- Who Are We?
- How Can We Help?
- How Can You Reach Us?
- Who Uses Our Services?
- What Do You Talk To Patients About?
- Are Social Work Services Confidential?
- When Are Social Workers Available?
1. Who Are We?
The social workers in care management at Boston Medical Center have a staff of qualified professional social workers who are available to you while you are receiving services at the hospital. The social workers at Boston Medical Center are trained to deal with all personal matters as well as understanding the impact of illness on our patients and their families. We provide emotional support to our patients and patient's families as well as connect patients and families with community resources they may benefit from.
2. How Can We Help?
We offer crisis intervention, counseling and guidance, and referrals to community services and support groups. A social worker can help you and your family make the most beneficial use of your hospital stay, and appropriate plans when you leave. Social work intervention ensures a more holistic approach to your health care.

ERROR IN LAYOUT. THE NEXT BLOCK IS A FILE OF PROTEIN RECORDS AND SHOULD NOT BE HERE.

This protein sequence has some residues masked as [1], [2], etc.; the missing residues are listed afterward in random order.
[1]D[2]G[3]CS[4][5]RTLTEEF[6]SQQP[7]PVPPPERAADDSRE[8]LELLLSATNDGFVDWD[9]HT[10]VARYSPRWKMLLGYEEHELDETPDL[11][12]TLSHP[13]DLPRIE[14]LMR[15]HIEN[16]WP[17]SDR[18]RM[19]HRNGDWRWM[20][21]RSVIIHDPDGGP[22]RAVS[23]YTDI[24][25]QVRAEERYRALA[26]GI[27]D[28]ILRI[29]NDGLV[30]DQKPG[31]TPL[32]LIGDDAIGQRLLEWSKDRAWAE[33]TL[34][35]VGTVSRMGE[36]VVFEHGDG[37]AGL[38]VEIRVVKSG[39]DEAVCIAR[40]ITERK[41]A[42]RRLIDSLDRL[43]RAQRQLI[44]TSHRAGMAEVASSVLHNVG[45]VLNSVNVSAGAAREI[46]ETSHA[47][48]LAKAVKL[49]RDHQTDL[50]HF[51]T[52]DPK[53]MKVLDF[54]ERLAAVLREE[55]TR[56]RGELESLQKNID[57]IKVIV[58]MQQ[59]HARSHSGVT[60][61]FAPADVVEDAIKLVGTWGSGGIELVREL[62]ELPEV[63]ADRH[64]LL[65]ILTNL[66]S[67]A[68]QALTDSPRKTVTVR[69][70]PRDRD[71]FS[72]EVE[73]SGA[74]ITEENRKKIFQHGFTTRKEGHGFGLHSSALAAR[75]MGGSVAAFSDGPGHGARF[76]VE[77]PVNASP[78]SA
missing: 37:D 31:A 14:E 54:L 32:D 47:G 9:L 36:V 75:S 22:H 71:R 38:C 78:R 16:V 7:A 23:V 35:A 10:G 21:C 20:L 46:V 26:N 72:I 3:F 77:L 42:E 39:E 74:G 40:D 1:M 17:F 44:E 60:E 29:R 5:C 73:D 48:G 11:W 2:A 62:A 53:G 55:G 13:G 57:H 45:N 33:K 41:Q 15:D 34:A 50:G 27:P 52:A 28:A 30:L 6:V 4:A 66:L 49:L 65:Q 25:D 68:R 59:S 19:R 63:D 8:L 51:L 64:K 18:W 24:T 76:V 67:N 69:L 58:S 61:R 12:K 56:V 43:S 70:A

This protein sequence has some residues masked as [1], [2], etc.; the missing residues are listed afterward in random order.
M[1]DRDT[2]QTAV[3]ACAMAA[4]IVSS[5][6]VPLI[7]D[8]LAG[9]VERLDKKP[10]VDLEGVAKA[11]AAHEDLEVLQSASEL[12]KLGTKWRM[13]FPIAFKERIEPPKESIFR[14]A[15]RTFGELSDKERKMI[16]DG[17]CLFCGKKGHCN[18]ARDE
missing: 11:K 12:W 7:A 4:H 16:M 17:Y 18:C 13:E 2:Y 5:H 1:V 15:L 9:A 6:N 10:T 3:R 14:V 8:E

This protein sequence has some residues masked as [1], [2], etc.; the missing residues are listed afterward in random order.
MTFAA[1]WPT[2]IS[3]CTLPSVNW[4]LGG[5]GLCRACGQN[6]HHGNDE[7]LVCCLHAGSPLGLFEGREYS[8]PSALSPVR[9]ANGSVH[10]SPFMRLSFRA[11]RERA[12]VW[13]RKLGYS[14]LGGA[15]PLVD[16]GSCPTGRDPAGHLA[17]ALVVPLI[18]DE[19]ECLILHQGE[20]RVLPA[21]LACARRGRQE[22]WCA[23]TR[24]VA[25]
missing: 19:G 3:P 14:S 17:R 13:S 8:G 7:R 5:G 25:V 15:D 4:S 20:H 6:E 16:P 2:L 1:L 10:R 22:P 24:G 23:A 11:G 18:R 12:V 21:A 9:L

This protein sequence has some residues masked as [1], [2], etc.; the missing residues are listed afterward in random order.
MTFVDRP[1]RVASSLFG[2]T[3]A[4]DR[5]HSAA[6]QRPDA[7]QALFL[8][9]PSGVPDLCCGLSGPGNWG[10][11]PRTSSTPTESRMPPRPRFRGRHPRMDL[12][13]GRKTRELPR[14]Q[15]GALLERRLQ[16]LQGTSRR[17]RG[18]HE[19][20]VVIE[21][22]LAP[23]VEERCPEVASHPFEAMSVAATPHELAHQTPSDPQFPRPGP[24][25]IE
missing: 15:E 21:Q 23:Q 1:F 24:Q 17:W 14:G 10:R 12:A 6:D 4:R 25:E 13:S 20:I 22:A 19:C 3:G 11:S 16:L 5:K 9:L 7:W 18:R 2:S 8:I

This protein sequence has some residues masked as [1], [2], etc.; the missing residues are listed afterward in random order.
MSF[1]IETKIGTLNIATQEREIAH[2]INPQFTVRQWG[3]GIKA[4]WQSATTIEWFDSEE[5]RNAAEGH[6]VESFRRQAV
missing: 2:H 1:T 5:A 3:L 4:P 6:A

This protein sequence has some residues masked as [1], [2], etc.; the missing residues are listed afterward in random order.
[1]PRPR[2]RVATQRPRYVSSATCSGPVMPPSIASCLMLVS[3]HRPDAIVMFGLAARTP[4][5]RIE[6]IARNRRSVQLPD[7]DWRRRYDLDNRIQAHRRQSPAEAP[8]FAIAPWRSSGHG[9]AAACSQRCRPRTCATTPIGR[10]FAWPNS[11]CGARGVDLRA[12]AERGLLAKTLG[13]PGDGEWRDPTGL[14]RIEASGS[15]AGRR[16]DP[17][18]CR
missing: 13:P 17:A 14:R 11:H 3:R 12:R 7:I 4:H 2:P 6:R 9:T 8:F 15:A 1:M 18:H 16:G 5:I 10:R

3. How Can You Reach Us?
You may ask your doctor or nurse to contact us for you. Social workers at Boston Medical Center can be found on each floor while you are inpatient and also in most of our outpatient clinics.
5. What Do You Talk To Patients About?
We can provide support to patients surrounding their medical condition, emotional reactions, coping, family issues, if you feel unsafe in your relationship, abuse, community violence, your job or education, your living situation, finances or insurance problems, alcohol or drug use, death and grief, services at home, the future, assist with health care decision making, end of life issues and much more.
6. Are Social Work Services Confidential?
Any conversations you have with a licensed social worker are confidential. This means that in most instances your hospital social worker is not permitted to disclose information obtained from you to anyone other than your health care team without your consent. However, there are exceptions to this general rule, and a social worker may be required to disclose otherwise confidential communication in some situations.
Examples include situations in which:
- There is a question of child abuse or neglect, elder abuse or neglect, or abuse or neglect of a disabled person
- There are reasons to believe the client will harm himself or others